Thursday, July 20, 2017
Bruce Harreld portrait
Bruce Harreld

It’s hard to believe, but the fall semester is only a month away. Already, I can picture the hustle and bustle of move-in and new Hawkeyes finding their way to their classes for the first time, settling into the swing of college life. And I’m thinking of all of the new experiences they will have, the exciting trails they will blaze for themselves at the University of Iowa. There are countless ways to navigate a university experience. That’s quite possibly the most important thing the UI provides—the opportunity for students to find their own path, to set their own milestones on the road of life. And what allows them to do that is the work of our outstanding faculty who will help our students on their journey.

It’s clear to me that faculty research and scholarship are the keys to our students’ success. When UI faculty pursue their academic interests, they not only expand our knowledge about everything from Iowa’s watershed to Bronze Age archaeology but also inspire students to follow their own passions. Critical to the educational process is a faculty that has been out there in the thick of it, that has dealt with and overcome the challenges of difficult and worthwhile research. These seasoned scholars teach students not just what they have discovered but how they have discovered it. That “how” isn’t limited to the research process itself; Iowa faculty advise their students about academics, but they also teach them about building a fulfilling life.

That process often hinges on collaboration between scholars and students. When faculty researchers and undergraduates work together, they’re able to get to know one another. Collaboration like this is where students can truly see the spark of their mentor’s interest in a subject, their passion for the work. And in order to learn a craft, it’s important to practice it. I think of projects like the UI Museum of Natural History’s ornithology collection upgrade, in which students are coordinating with museum workers to reorganize and rehouse the UI’s entire inventory of bird, egg, and nest specimens. Practically, the UI’s collection gets a new, state-of-the-art home. But just as important, students get hands-on museum experience working with a skilled UIMNH team.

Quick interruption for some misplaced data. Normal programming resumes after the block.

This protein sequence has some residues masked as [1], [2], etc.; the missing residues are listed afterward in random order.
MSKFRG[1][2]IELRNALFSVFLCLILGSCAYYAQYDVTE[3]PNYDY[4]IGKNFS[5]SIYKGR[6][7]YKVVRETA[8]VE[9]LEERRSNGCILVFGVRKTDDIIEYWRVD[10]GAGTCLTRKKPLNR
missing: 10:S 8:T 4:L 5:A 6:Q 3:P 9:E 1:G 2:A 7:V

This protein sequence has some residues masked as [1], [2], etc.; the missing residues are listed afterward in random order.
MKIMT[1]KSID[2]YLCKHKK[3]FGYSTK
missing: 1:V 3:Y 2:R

Likewise, at the National Advanced Driving Simulator and at the Center for Computer Aided Design, undergraduates are working side-by-side with researchers. Students at NADS are creating detailed driving simulations to improve vehicle safety, and the CCAD team continues to perfect a virtual model of a soldier, SANTOS™, to help prevent military injuries. An equally important part of both efforts is the fact that they are training the next generation of researchers, assuring that the scope of this vital work will stretch into the future.

The UI has had a lot of practice with this sort of mentorship. Take the Department of Physics and Astronomy, which has actively sought undergraduate participation in its research for a generation or more. Don Gurnett, who now teaches undergraduates as they design instruments for NASA, was himself involved in undergraduate research at the UI; he worked with famed space pioneer James Van Allen on numerous projects that expanded our understanding of the universe and secured America’s (and Iowa’s) place in the history of space science.

There is an unbroken chain of cutting-edge scholarship and thoughtful mentorship at the UI. Now we must maintain that tradition. We must continue to retain and attract the best scholars and researchers in their respective fields in order to honor the legacy of those who have come before us and uphold our responsibility to those who will come after. With highly capable faculty come highly capable students and graduates. This juncture in the UI’s history cannot be a weak link in the chain. Having seen the work of our students and colleagues, I don’t think it will be.